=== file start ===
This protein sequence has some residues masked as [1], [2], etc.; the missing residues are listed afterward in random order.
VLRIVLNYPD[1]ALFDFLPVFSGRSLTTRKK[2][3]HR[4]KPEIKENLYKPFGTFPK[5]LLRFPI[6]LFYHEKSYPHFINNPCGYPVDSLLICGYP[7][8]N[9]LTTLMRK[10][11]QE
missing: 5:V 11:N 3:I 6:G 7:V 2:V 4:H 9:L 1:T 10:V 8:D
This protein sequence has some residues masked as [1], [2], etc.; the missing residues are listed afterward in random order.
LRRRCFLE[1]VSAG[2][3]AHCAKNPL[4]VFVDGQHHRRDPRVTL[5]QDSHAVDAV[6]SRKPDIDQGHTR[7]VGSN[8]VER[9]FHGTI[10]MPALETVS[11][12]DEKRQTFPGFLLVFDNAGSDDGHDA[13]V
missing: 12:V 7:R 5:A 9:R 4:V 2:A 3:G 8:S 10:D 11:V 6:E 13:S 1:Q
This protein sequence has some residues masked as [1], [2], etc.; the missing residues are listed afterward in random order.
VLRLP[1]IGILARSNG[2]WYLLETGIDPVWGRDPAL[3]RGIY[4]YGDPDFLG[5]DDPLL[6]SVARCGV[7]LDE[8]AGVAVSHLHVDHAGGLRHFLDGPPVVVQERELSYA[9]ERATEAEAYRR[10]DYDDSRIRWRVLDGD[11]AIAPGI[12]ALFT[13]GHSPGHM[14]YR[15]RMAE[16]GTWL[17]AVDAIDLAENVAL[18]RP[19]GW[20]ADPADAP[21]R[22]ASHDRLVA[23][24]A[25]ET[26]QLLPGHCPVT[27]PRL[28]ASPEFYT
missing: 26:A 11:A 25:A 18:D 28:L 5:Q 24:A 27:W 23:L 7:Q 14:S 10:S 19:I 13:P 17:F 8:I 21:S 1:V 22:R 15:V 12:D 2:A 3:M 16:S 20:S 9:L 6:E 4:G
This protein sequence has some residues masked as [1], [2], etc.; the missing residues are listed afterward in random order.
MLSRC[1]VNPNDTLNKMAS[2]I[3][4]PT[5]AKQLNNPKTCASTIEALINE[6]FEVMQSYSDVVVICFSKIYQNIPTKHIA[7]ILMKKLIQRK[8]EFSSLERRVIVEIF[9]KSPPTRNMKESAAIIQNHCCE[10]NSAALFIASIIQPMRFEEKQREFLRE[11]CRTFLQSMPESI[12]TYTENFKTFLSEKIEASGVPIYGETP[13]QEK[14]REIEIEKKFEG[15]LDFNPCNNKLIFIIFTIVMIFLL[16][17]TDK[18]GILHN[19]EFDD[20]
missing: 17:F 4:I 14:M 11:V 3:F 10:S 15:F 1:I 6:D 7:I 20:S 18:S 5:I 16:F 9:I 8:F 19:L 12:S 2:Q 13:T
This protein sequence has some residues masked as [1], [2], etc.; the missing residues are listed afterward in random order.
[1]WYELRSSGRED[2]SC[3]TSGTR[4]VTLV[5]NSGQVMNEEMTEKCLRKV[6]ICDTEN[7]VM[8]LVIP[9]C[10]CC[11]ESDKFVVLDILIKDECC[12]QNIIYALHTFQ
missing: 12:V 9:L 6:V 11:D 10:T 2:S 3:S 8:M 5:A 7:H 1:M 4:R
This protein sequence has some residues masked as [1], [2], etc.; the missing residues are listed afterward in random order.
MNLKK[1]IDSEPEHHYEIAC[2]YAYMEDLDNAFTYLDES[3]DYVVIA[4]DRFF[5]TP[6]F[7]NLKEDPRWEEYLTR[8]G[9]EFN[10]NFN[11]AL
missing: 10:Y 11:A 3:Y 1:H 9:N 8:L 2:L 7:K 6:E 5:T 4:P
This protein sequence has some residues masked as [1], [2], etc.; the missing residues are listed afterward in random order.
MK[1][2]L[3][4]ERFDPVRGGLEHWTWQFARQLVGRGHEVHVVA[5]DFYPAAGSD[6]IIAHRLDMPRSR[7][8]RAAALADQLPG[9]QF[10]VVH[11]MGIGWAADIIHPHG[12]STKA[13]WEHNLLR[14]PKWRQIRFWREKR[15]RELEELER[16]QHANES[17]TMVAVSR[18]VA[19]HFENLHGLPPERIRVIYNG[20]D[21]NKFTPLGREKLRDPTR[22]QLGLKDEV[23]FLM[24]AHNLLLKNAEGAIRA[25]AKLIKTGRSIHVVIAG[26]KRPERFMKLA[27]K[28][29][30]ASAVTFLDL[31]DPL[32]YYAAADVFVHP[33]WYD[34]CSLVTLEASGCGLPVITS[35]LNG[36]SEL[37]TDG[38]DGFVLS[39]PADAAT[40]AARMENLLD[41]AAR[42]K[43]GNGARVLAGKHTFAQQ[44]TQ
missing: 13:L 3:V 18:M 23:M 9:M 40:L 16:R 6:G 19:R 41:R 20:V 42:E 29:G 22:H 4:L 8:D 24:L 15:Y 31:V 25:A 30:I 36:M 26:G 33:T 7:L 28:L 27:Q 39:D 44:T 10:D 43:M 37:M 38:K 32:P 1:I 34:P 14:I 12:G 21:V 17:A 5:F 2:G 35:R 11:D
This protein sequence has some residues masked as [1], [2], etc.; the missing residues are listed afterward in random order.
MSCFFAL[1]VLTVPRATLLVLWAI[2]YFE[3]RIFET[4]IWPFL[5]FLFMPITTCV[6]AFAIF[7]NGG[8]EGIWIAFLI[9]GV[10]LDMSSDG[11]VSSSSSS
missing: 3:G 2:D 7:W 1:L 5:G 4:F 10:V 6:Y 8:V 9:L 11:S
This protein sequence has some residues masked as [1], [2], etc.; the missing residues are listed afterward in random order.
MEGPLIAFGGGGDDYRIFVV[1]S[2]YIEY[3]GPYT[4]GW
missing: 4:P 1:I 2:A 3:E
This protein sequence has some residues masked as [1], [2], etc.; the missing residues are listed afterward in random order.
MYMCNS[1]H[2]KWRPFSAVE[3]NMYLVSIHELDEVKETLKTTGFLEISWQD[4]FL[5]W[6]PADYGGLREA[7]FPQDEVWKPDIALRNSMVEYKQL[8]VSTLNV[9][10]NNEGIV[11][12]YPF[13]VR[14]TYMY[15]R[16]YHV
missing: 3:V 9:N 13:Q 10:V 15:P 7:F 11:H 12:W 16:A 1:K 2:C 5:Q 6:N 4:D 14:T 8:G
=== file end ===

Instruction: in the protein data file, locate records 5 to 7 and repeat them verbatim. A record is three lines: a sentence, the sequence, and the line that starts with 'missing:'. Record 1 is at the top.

This protein sequence has some residues masked as [1], [2], etc.; the missing residues are listed afterward in random order.
[1]WYELRSSGRED[2]SC[3]TSGTR[4]VTLV[5]NSGQVMNEEMTEKCLRKV[6]ICDTEN[7]VM[8]LVIP[9]C[10]CC[11]ESDKFVVLDILIKDECC[12]QNIIYALHTFQ
missing: 12:V 9:L 6:V 11:D 10:T 2:S 3:S 8:M 5:A 7:H 1:M 4:R
This protein sequence has some residues masked as [1], [2], etc.; the missing residues are listed afterward in random order.
MNLKK[1]IDSEPEHHYEIAC[2]YAYMEDLDNAFTYLDES[3]DYVVIA[4]DRFF[5]TP[6]F[7]NLKEDPRWEEYLTR[8]G[9]EFN[10]NFN[11]AL
missing: 10:Y 11:A 3:Y 1:H 9:N 8:L 2:L 7:K 6:E 5:T 4:P
This protein sequence has some residues masked as [1], [2], etc.; the missing residues are listed afterward in random order.
MK[1][2]L[3][4]ERFDPVRGGLEHWTWQFARQLVGRGHEVHVVA[5]DFYPAAGSD[6]IIAHRLDMPRSR[7][8]RAAALADQLPG[9]QF[10]VVH[11]MGIGWAADIIHPHG[12]STKA[13]WEHNLLR[14]PKWRQIRFWREKR[15]RELEELER[16]QHANES[17]TMVAVSR[18]VA[19]HFENLHGLPPERIRVIYNG[20]D[21]NKFTPLGREKLRDPTR[22]QLGLKDEV[23]FLM[24]AHNLLLKNAEGAIRA[25]AKLIKTGRSIHVVIAG[26]KRPERFMKLA[27]K[28][29][30]ASAVTFLDL[31]DPL[32]YYAAADVFVHP[33]WYD[34]CSLVTLEASGCGLPVITS[35]LNG[36]SEL[37]TDG[38]DGFVLS[39]PADAAT[40]AARMENLLD[41]AAR[42]K[43]GNGARVLAGKHTFAQQ[44]TQ
missing: 13:L 3:V 18:M 23:M 9:M 40:L 16:R 6:G 19:R 41:R 20:V 42:E 29:G 22:H 4:L 8:D 24:L 15:Y 31:V 25:A 30:I 36:M 26:G 33:T 7:L 28:L 27:Q 39:D 44:T 10:D 43:M 37:M 38:K 32:P 1:I 34:P 14:I 12:G 21:V 17:A 5:F 2:G 35:R 11:D